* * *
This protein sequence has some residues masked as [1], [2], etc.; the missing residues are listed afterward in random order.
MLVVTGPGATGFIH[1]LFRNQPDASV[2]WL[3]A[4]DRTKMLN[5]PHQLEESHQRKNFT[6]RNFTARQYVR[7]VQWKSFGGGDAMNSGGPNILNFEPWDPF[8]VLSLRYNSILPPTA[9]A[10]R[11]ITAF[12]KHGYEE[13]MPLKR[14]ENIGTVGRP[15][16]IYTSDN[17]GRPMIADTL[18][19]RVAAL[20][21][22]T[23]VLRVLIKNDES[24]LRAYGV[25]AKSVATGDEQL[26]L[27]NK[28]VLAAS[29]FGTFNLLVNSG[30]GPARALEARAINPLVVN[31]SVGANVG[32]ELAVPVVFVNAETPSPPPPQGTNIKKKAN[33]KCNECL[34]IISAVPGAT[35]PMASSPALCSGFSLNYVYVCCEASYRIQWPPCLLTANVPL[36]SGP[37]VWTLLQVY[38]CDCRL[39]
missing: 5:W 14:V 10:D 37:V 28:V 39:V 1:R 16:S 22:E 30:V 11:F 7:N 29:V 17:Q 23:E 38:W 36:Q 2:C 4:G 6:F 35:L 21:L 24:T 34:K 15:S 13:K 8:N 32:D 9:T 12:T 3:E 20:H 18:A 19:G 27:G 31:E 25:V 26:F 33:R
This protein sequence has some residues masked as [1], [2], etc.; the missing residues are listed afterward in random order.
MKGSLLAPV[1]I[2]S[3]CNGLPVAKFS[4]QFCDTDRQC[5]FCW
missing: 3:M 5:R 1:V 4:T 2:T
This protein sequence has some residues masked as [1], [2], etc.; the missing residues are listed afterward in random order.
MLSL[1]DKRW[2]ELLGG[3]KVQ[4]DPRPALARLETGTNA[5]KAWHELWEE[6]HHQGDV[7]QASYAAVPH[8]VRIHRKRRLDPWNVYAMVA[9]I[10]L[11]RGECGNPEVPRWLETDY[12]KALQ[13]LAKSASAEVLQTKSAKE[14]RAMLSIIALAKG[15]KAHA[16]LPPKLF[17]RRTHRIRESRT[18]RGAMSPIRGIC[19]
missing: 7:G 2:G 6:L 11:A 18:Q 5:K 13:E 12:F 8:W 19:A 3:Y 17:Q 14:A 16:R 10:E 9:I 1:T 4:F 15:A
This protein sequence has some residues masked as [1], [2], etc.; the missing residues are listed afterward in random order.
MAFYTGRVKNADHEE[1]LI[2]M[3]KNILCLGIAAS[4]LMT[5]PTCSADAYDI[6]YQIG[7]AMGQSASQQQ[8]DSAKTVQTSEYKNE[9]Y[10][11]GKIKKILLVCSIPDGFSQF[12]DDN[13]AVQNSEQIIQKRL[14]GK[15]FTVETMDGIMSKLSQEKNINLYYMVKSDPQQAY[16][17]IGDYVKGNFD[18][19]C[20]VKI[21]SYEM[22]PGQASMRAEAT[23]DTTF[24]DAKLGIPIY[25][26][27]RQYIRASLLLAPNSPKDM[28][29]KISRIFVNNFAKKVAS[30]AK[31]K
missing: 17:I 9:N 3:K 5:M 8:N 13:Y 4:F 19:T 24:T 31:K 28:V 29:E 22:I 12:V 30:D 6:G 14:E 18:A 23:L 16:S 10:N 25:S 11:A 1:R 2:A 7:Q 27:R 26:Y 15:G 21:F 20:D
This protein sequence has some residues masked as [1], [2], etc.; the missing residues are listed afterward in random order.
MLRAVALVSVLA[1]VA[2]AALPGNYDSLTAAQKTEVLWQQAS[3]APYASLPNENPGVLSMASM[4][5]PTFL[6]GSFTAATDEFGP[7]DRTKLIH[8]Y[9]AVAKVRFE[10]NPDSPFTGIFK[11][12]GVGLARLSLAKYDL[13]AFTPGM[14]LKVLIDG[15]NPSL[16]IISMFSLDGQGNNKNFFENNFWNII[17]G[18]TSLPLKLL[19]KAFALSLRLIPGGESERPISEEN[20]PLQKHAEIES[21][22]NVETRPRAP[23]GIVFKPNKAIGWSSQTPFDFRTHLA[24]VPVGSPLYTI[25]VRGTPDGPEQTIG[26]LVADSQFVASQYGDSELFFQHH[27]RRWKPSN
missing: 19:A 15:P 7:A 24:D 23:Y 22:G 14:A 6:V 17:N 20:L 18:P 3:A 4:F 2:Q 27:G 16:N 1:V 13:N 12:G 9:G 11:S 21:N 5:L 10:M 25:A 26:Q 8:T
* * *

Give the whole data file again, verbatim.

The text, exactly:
This protein sequence has some residues masked as [1], [2], etc.; the missing residues are listed afterward in random order.
MLVVTGPGATGFIH[1]LFRNQPDASV[2]WL[3]A[4]DRTKMLN[5]PHQLEESHQRKNFT[6]RNFTARQYVR[7]VQWKSFGGGDAMNSGGPNILNFEPWDPF[8]VLSLRYNSILPPTA[9]A[10]R[11]ITAF[12]KHGYEE[13]MPLKR[14]ENIGTVGRP[15][16]IYTSDN[17]GRPMIADTL[18][19]RVAAL[20][21][22]T[23]VLRVLIKNDES[24]LRAYGV[25]AKSVATGDEQL[26]L[27]NK[28]VLAAS[29]FGTFNLLVNSG[30]GPARALEARAINPLVVN[31]SVGANVG[32]ELAVPVVFVNAETPSPPPPQGTNIKKKAN[33]KCNECL[34]IISAVPGAT[35]PMASSPALCSGFSLNYVYVCCEASYRIQWPPCLLTANVPL[36]SGP[37]VWTLLQVY[38]CDCRL[39]
missing: 5:W 14:V 10:D 37:V 28:V 39:V 1:R 16:S 22:E 30:V 11:F 7:N 29:V 17:Q 23:E 38:W 36:Q 2:C 4:G 6:F 35:L 21:L 24:T 34:K 15:S 13:K 8:N 32:D 9:T 12:T 3:E 20:H 18:A 19:G 27:G 31:E 25:V 26:F 33:R
This protein sequence has some residues masked as [1], [2], etc.; the missing residues are listed afterward in random order.
MKGSLLAPV[1]I[2]S[3]CNGLPVAKFS[4]QFCDTDRQC[5]FCW
missing: 3:M 5:R 1:V 4:T 2:T
This protein sequence has some residues masked as [1], [2], etc.; the missing residues are listed afterward in random order.
MLSL[1]DKRW[2]ELLGG[3]KVQ[4]DPRPALARLETGTNA[5]KAWHELWEE[6]HHQGDV[7]QASYAAVPH[8]VRIHRKRRLDPWNVYAMVA[9]I[10]L[11]RGECGNPEVPRWLETDY[12]KALQ[13]LAKSASAEVLQTKSAKE[14]RAMLSIIALAKG[15]KAHA[16]LPPKLF[17]RRTHRIRESRT[18]RGAMSPIRGIC[19]
missing: 7:G 2:G 6:L 11:A 18:Q 5:K 13:E 12:F 8:W 19:A 3:Y 17:Q 14:A 16:R 10:E 9:I 1:T 4:F 15:A
This protein sequence has some residues masked as [1], [2], etc.; the missing residues are listed afterward in random order.
MAFYTGRVKNADHEE[1]LI[2]M[3]KNILCLGIAAS[4]LMT[5]PTCSADAYDI[6]YQIG[7]AMGQSASQQQ[8]DSAKTVQTSEYKNE[9]Y[10][11]GKIKKILLVCSIPDGFSQF[12]DDN[13]AVQNSEQIIQKRL[14]GK[15]FTVETMDGIMSKLSQEKNINLYYMVKSDPQQAY[16][17]IGDYVKGNFD[18][19]C[20]VKI[21]SYEM[22]PGQASMRAEAT[23]DTTF[24]DAKLGIPIY[25][26][27]RQYIRASLLLAPNSPKDM[28][29]KISRIFVNNFAKKVAS[30]AK[31]K
missing: 17:I 9:N 3:K 5:M 8:N 13:Y 4:F 19:T 24:T 31:K 28:V 29:E 22:I 12:V 30:D 6:G 14:E 18:A 23:L 16:S 10:N 25:S 11:A 1:R 2:A 7:Q 27:R 26:Y 15:G 21:F 20:D
This protein sequence has some residues masked as [1], [2], etc.; the missing residues are listed afterward in random order.
MLRAVALVSVLA[1]VA[2]AALPGNYDSLTAAQKTEVLWQQAS[3]APYASLPNENPGVLSMASM[4][5]PTFL[6]GSFTAATDEFGP[7]DRTKLIH[8]Y[9]AVAKVRFE[10]NPDSPFTGIFK[11][12]GVGLARLSLAKYDL[13]AFTPGM[14]LKVLIDG[15]NPSL[16]IISMFSLDGQGNNKNFFENNFWNII[17]G[18]TSLPLKLL[19]KAFALSLRLIPGGESERPISEEN[20]PLQKHAEIES[21][22]NVETRPRAP[23]GIVFKPNKAIGWSSQTPFDFRTHLA[24]VPVGSPLYTI[25]VRGTPDGPEQTIG[26]LVADSQFVASQYGDSELFFQHH[27]RRWKPSN
missing: 19:A 15:P 7:A 24:D 23:Y 22:G 14:A 6:V 17:N 20:L 18:P 3:A 4:F 2:Q 27:G 16:N 1:V 13:N 12:G 9:G 11:S 21:N 5:L 10:M 25:A 26:Q 8:T